Around the nation, and even around the globe, cannaseurs and stoners alike come together on 420. Whether it’s a once a year cannabis celebration on April 20th or a daily smoking ritual when the clock reads 4:20, one thing is for sure: 420 means weed, cannabis, marijuana, and
everything that comes with our favorite green flowering plant.
But what are the origins of the cannabis culture slang, 420? And are all those 420 stories true? Over the years many myths have emerged in reference to 420, whether it be the supposed police dispatch code for cannabis or the date of death of the late Jimi Hendrix.
Some even say that 420 is the best day to plant marijuana but that seems a little farfetched. Keep on reading for the debated source and origins of the popular number that represents the celebration and consumption of cannabis.
Death and Birth of Cannaseurs
There seems to be a lot of stories about the origins of 420 and why we celebrate the cannabis holiday on April 20th. Here are some famous myths of death you might’ve heard over the years.
Myth: Bob Marley, Kurt Cobain, Janis Joplin, and Jimi Hendrix, all died on April 20.
In fact, none of these superstars passed away on 4/20, and instead were probably associated with the date because of their cannabis usage. And yes, Hitler and Napoleon III were born on 4/20, but that’s irrelevant!
Tarantino’s Clocks in Pulp Fiction
Myth: All the clocks are set to 4:20
If you’re a movie buff and enjoy ripping the bong while
watching your favorite films, chances are your squinty eyes caught several clocks set to 4:20 in Pulp Fiction. Considering Tarantino spent some time in Amsterdam with some reefer while writing the script, it’s clear that he thought that setting the clocks would be a neat Easter egg for cannabis enthusiasts alike.
But sadly, not all the clocks are set to 4:20. Myth Busted!
Police Dispatch Code
If you’ve been smoking reefer since before it was legalized in several states, then at some point you’ve probably heard that 420 is the police dispatch code for cannabis possession or public consumption. I mean it seems pretty feasible, and definitely the last thing you want to hear if you’re smoking a doobie in a public setting with your buddies. But unfortunately, this myth is BUSTED too.
Cannabis Chemical Compounds
Here’s another story you might of heard from one of your buddies. There are exactly 420 chemical compounds found in weed, hence why we use 420 for weed reference. This one sounds pretty legit, but the count is a few shy from the actual identifiable compounds found in marijuana, which can be more than 500 with about 120 terpenes and 70 cannabinoids.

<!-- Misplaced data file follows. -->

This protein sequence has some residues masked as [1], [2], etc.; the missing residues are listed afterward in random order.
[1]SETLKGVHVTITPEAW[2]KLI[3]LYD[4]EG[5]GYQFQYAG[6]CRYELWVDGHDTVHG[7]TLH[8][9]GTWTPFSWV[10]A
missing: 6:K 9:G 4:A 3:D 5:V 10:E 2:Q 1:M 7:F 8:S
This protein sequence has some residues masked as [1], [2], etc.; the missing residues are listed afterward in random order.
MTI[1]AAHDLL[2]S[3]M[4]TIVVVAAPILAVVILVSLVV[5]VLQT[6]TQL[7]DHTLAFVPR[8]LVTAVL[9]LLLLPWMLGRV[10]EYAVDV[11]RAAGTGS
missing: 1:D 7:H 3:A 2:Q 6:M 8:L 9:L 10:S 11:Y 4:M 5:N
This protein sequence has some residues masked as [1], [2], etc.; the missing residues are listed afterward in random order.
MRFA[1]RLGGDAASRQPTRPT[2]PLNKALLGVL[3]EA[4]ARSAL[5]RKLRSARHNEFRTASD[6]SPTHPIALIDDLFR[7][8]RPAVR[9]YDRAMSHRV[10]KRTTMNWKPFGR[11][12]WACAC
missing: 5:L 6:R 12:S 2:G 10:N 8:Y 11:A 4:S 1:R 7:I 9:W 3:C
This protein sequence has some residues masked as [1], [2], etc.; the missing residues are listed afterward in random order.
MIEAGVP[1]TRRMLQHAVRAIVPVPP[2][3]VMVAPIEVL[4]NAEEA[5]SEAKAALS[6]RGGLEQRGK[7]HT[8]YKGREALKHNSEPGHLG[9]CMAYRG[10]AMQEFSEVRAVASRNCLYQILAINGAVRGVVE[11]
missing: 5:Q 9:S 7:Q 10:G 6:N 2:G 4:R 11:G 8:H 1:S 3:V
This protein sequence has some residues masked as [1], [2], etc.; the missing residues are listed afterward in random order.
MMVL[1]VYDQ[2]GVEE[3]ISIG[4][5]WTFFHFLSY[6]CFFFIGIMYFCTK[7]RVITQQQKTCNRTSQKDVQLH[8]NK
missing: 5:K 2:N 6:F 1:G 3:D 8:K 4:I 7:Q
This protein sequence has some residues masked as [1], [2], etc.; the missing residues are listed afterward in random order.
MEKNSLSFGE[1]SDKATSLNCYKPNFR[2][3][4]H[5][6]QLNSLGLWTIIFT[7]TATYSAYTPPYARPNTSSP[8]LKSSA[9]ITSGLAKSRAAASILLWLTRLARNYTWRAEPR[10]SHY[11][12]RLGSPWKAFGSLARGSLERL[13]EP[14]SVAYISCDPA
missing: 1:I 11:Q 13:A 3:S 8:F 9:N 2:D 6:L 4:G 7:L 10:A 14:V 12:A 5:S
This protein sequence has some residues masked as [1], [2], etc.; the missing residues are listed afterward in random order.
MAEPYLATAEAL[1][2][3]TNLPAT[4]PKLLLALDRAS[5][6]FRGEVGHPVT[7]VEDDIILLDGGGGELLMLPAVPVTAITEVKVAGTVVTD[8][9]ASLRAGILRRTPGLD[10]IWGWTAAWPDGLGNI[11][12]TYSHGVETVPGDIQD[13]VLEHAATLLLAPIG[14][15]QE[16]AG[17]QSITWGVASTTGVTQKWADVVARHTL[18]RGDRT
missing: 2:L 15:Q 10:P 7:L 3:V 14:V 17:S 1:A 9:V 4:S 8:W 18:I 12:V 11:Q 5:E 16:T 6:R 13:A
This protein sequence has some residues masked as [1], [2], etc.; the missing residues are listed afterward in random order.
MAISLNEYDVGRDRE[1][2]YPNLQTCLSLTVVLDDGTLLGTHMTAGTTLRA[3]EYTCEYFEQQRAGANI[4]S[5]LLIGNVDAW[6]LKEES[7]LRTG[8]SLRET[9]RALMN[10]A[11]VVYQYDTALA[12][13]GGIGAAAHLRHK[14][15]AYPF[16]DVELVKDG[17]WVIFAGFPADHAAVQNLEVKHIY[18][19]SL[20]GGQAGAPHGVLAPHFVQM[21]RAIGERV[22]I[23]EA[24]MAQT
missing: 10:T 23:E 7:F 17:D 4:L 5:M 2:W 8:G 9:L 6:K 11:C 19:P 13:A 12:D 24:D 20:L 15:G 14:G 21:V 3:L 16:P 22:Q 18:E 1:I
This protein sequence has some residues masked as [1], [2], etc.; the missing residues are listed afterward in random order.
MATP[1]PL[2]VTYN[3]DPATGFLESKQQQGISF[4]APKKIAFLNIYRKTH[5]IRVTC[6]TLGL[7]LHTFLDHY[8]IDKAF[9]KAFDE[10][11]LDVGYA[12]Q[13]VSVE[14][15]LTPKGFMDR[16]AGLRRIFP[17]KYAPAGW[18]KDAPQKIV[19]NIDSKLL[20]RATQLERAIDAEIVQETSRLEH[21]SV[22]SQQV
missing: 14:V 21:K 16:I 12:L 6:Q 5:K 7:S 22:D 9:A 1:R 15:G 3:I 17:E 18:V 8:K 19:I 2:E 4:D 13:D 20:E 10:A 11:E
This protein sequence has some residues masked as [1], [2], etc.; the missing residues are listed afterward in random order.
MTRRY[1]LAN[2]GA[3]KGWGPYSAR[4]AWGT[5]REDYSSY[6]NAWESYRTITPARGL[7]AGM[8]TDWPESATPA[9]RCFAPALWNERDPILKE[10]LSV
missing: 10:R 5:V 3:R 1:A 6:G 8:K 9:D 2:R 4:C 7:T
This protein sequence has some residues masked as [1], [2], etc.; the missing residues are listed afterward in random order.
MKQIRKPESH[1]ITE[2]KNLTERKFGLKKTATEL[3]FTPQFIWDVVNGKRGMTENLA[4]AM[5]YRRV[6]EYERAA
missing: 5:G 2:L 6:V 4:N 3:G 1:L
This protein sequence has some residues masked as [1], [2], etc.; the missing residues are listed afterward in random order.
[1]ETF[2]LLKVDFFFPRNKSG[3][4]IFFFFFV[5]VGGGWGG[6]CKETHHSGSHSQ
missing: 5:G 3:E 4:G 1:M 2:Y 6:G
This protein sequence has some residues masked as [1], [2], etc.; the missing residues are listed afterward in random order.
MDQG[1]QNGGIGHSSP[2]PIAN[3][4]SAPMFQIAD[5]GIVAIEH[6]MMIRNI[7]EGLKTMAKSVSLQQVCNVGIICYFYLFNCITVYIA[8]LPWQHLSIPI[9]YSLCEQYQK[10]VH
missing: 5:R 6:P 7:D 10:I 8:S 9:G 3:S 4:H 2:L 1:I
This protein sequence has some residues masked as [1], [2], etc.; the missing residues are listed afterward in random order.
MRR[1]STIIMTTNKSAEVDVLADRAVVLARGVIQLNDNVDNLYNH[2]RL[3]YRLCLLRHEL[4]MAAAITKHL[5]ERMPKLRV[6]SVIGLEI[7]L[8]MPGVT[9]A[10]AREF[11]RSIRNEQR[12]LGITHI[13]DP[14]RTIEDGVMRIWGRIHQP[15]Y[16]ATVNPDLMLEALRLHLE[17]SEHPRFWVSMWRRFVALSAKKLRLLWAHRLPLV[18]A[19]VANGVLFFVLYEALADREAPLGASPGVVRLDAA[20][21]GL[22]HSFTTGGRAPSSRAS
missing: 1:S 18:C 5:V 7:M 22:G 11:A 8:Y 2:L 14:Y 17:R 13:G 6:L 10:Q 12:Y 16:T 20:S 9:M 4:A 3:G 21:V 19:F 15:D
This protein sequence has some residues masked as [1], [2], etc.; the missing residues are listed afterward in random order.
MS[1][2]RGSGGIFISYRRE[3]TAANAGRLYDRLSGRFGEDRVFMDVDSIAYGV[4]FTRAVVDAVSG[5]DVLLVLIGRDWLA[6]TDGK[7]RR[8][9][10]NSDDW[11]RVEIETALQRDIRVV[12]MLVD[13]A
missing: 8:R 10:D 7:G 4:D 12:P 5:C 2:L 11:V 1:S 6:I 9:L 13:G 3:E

Dylan’s Rainy Day Women #12 & 35
A popular theory about Bob Dylan’s song is that it’s about marijuana. Considering the repetition of the word “stoned”, it’s easy to start seeing cannabis references in between Dylan’s lines. And when you multiply 12 by 35, what do you get? That’s right 420.
So, is Rainy Day Women about getting stoned and navigating the world in a haze? Most likely not, but that’s what’s great about music. It has a different meaning for everyone and can change as times change around us. So even if Dylan’s intention was to be religious or political, the weed references are there!
The Waldos in California
Now here’s the true origin of the famous 420.
In the early 70s, a group of five high school students in California, known as the Waldos for their designated chill spot, began
referencing their meeting time for smoke sessions as 420 Louis. This meant that they’d meet at the Louis Pasteur statue outside of their high school at 4:20 to smoke some weed with good company.
Eventually they dropped “Louie” and began just saying 420 as their secret slang for sparking up. Initially they began meeting up because of
a map they received to an abandoned cannabis crop.
The story goes that a U.S Coast Guardsman had abandoned a cannabis patch somewhere in the in the Point Reyes Peninsula for fear of being
caught and ruining his career.
The boys never found the patch but they kept on smoking at 4:20 and eventually spread through the Grateful Dead community, being that they were friends with the bassist, Phil Lesh, and frequently attended parties, rehearsals, and smoke sessions.
To learn more about the Waldos and their story, check out
their website, https://420waldos.com/
So next time you’re sparking up with your buddies on 4/20 or 4:20, take a toke for the original 420 stoners, the Waldos. And without further
ado, here are some 420 merch for your next spark up!
Here’s a simple but awesome sticker to decorate your belongings. Stick it on your favorite water bottle to remind you to stay hydrated during your sessions. Or stick it on your laptop, door, or notebook to remind you to ‘stay mad’ and light up a joint at 420.
If you still don’t have a bong, then it’s time to reconsider how you’re sparking up. Sure joints, and vape pens are great, but a bong is an essential in your cannabis arsenal.
Check out this 420 water pipe bong with a showerhead percolator for cooling and giving you smooth hits just about anywhere you
choose to smoke! This small size makes it perfect for carrying around for a quick session, but if you’re looking for something a little bigger, check out our blog post on bongs.
Here’s a great rolling tray to help you keep track of the ‘Daze of the Week.’
Starting off with a small joint on Sunday and building up to the monster sized challenge 2 ft cone (I know right?), this rolling tray will help you roll some perfect joints to help you get through the week.
Stay tuned for our new monthly Cannabox theme for September, Hempire!